We are all the product of our choices. We can’t blame mom or dad or bad advice of friends and family. We can’t blame our teachers. We can’t blame Bush. And it is not always by random chance that the main character or characters in a story find themselves in a difficult situation, either. In fact, in real life I know of very few, if any circumstances outside of winning the lottery that come out of nowhere – and even to win the lottery one must choose to buy a ticket..
It is our choices in life, generally thousands of small choices along the way that define us. The same should be true about our characters. When I read background information written by other writers, I look for the choices the characters made along the way. I find all sorts of events that happen around them and sometimes to them, but I rarely read about them. In my mind, that may be good history background, but there is very little character background there.
But now, having said that we are the product of our many, many choices in life, there is one disclaimer. Neither us nor the characters in a story live in a vacuum as alluded to above. None of us is an island – unless we have chosen to live as a hermit in a cave. Sometimes, those with whom we are connected can turn a bad choice into gold. Sometimes, those same connections can turn a good choice into dross. In other words, the choices are ours, but the outcome can be affected by the world around us.
Writers choose to write no less than Van Gogh chose to paint or Mother Theresa chose to dedicate her life to the needy. Mother Theresa gained some acclaim in her lifetime. She did not want it. That was not what she was there for. Van Gogh, now considered one of the greatest painters who ever live, sold only one painting his whole life, to a friend who felt sorry for him. He was (likely) bi-polar. He mixed bursts of productivity with fits of depression so great he once cut his ear off.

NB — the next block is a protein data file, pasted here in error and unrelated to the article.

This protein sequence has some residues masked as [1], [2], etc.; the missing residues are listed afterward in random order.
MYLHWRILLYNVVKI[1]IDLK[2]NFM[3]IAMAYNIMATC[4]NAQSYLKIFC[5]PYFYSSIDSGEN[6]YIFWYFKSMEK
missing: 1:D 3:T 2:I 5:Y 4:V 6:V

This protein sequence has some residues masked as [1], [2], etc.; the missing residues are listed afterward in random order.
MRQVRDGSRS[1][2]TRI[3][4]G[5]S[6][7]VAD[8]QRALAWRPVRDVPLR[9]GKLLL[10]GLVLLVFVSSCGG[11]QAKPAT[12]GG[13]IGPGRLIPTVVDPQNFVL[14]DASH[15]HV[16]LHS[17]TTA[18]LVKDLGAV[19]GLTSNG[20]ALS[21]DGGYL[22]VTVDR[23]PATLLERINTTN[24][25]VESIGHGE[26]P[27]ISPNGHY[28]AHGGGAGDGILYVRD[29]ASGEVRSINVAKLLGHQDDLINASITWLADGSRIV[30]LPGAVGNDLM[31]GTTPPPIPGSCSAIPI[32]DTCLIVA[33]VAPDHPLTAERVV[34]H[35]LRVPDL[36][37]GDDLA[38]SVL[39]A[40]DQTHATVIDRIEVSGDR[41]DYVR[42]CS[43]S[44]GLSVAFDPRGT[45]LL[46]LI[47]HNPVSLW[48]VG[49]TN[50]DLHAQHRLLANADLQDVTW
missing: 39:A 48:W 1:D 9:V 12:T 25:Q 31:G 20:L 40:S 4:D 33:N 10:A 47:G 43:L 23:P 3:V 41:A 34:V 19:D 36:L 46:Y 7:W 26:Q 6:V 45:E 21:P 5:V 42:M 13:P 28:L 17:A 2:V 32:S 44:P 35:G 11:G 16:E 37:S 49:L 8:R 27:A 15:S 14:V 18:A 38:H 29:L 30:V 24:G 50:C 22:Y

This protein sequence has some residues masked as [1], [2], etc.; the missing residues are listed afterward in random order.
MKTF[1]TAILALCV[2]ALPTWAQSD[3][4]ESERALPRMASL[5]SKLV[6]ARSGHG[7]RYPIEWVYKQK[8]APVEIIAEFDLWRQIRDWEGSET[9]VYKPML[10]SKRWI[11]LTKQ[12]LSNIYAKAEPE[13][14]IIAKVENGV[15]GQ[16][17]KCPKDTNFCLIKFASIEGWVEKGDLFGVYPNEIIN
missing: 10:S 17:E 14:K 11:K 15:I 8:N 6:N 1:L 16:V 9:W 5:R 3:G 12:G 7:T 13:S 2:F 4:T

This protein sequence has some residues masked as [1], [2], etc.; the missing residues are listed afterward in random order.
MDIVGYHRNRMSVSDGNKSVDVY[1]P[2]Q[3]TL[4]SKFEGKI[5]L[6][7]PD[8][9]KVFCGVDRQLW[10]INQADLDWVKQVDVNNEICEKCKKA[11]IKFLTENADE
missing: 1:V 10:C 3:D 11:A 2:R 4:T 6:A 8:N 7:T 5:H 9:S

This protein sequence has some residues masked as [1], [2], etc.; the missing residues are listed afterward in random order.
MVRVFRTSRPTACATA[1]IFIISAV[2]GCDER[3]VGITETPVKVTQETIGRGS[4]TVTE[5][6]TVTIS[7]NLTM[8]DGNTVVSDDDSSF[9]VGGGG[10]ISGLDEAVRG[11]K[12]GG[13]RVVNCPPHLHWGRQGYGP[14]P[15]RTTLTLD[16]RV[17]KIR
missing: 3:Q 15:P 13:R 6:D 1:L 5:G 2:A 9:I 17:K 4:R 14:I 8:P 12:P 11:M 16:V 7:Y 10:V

Why mention this? Because success or failure are relative. Recognition or rejection are relative. They are outsider dependent issues. They are things that happen to writers, things beyond the writer’s control. They are things that might happen in one of those so-called character sketches. But they should never define the writer.
Writers write because they choose to write. Characters face or run away from dilemmas – their choice. We sometimes feel trapped by this or that, and characters too, as long as it is sometimes. But the truth is there is always a way out, an option, a new choice that can be made. If a writer chooses to do something different, they will stop writing and do that other thing. If they choose to write, they will write. Succeed or fail, respected or rejected means little to writers who have chosen to write. Sure, success, a little acclaim, a little respect would be nice, but they are not writing. I don’t know how else to say it. Writers write.
We are the product of our choices, and our characters should be as well. So for us and for the characters we write about, I recommend the thought that Yogi Berra put so very well: When you come to a fork in the road you should take it. Now who can say it clearer than that?